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PSA: Many public servants still underpaid

27 February 2006

Union reminds Minister of Finance that many public servants still underpaid

The Public Service Association is today reminding Minister of Finance, Michael Cullen that many public servants are still underpaid and that continued investment by government is required if they are to meet their election commitment to re-build the public service.

This is in response to comments by the Minister to business leaders that state sector Chief Executives need to carefully manage labour costs.

“Despite significant re-investment by this government in the state sector, there are still many in the public service who are significantly underpaid, especially when compared with those in the private sector,” said Brenda Pilott, National Secretary of the PSA.

“If New Zealand is going to become the high-wage/high skill economy that the government says it wants, it must lead the way in ensuring that workers in the public service are paid what they are worth.”

The PSA is the largest state sector union representing over 52,000 public service workers in central and local government, the health sector and in community services.

The PSA launched a bargaining strategy last year which called for significant increases in pay and has since briefed the Minister about the high expectations among our members for significant pay increases.

“While there have been necessary wage rises for workers in health and education, those working in the public service have high expectations of wage increases to recognise their important role in delivering quality public services.”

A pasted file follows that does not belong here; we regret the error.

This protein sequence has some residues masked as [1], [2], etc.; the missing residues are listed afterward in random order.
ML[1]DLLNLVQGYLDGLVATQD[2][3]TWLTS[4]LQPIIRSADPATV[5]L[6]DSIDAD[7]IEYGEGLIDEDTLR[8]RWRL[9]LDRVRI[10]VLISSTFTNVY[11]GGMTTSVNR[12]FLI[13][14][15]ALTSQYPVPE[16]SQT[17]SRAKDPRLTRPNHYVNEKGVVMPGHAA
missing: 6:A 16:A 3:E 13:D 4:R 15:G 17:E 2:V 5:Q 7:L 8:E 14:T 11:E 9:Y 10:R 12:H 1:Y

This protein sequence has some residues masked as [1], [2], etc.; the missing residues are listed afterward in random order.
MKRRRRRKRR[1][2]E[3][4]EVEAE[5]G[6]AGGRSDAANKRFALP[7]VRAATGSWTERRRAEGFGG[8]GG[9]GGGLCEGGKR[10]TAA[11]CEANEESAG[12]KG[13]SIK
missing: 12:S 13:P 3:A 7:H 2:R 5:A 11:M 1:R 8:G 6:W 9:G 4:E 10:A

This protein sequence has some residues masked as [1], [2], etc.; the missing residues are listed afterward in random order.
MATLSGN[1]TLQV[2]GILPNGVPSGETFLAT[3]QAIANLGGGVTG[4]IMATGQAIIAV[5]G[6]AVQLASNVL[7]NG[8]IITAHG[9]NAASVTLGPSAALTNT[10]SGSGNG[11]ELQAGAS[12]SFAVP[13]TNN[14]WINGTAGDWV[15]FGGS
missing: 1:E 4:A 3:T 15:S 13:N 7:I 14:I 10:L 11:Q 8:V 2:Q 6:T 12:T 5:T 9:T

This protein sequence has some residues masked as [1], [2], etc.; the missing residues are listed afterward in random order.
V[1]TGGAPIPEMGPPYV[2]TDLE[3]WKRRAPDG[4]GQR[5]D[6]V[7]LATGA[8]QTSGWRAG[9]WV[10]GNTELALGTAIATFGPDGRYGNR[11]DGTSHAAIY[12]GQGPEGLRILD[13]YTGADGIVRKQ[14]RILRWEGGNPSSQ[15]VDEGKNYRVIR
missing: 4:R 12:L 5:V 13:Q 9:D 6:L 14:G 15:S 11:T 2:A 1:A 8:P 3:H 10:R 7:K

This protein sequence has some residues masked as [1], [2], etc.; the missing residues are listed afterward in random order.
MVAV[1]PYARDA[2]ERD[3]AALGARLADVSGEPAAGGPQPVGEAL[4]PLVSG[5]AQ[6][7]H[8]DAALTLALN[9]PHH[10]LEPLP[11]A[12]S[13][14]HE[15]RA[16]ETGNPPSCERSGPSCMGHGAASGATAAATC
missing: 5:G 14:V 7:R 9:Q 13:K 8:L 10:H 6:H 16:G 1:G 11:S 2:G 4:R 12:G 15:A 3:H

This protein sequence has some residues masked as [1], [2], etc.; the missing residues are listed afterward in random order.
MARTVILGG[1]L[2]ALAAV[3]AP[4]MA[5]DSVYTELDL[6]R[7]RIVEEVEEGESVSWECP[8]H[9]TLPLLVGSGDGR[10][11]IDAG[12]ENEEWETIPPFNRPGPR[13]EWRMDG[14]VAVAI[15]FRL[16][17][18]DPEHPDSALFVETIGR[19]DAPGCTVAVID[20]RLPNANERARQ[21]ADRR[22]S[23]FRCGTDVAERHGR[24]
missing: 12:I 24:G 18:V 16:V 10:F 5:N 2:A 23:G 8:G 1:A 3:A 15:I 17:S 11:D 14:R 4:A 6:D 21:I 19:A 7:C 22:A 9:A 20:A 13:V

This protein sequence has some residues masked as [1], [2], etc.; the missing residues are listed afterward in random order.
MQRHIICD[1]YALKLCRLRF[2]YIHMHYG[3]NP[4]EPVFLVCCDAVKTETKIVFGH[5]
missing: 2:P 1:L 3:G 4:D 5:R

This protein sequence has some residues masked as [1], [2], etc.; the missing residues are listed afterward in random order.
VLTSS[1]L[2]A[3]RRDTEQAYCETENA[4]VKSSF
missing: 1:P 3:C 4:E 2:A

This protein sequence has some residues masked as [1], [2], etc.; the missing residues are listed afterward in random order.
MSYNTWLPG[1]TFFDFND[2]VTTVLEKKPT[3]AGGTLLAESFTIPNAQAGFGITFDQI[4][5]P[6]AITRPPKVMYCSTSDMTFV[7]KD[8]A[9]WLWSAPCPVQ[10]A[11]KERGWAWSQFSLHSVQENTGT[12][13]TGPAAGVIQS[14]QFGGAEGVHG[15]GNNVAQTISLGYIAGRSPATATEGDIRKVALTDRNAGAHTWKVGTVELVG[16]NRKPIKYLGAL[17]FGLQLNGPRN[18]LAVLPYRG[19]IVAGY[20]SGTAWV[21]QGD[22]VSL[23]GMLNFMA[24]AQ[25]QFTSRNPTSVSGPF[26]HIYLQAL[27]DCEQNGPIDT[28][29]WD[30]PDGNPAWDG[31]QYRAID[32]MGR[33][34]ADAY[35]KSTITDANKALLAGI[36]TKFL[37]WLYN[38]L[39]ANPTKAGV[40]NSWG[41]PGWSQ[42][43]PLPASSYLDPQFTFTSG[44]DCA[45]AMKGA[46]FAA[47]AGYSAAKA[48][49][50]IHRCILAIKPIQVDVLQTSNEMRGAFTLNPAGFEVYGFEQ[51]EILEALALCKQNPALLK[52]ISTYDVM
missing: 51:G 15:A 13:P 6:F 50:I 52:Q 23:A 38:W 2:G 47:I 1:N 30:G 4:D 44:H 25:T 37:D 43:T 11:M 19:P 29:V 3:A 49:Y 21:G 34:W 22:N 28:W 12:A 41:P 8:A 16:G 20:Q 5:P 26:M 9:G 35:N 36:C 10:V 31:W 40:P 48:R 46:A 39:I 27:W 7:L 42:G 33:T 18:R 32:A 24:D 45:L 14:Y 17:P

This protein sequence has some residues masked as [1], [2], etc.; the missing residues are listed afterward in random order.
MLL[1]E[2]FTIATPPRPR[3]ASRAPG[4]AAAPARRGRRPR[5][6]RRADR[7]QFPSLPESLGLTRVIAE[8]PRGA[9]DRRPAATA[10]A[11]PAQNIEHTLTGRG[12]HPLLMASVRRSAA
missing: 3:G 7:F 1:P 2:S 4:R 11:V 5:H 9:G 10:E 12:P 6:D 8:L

The PSA will be negotiating several collective agreements in the public service this year where members are expecting significant pay increases including the Department of Conservation, the Inland Revenue Department and the Ministry of Agriculture and Forestry.

“We will be continuing to advocate for significant pay increases for our members to ensure their salaries keep pace with cost of living increases and to ensure that departments can continue to attract and retain workers in the public service.”

The Minister also noted that the government expected a pay-off from the significant investments the government has made in the state sector in recent years.

“We have been leading calls for a joint union and government focus on public service productivity. We have been disappointed at the slow response from the public service so are pleased that the Minster is giving them a wake-up call about the importance of this work,” said Brenda Pilott.

ENDS


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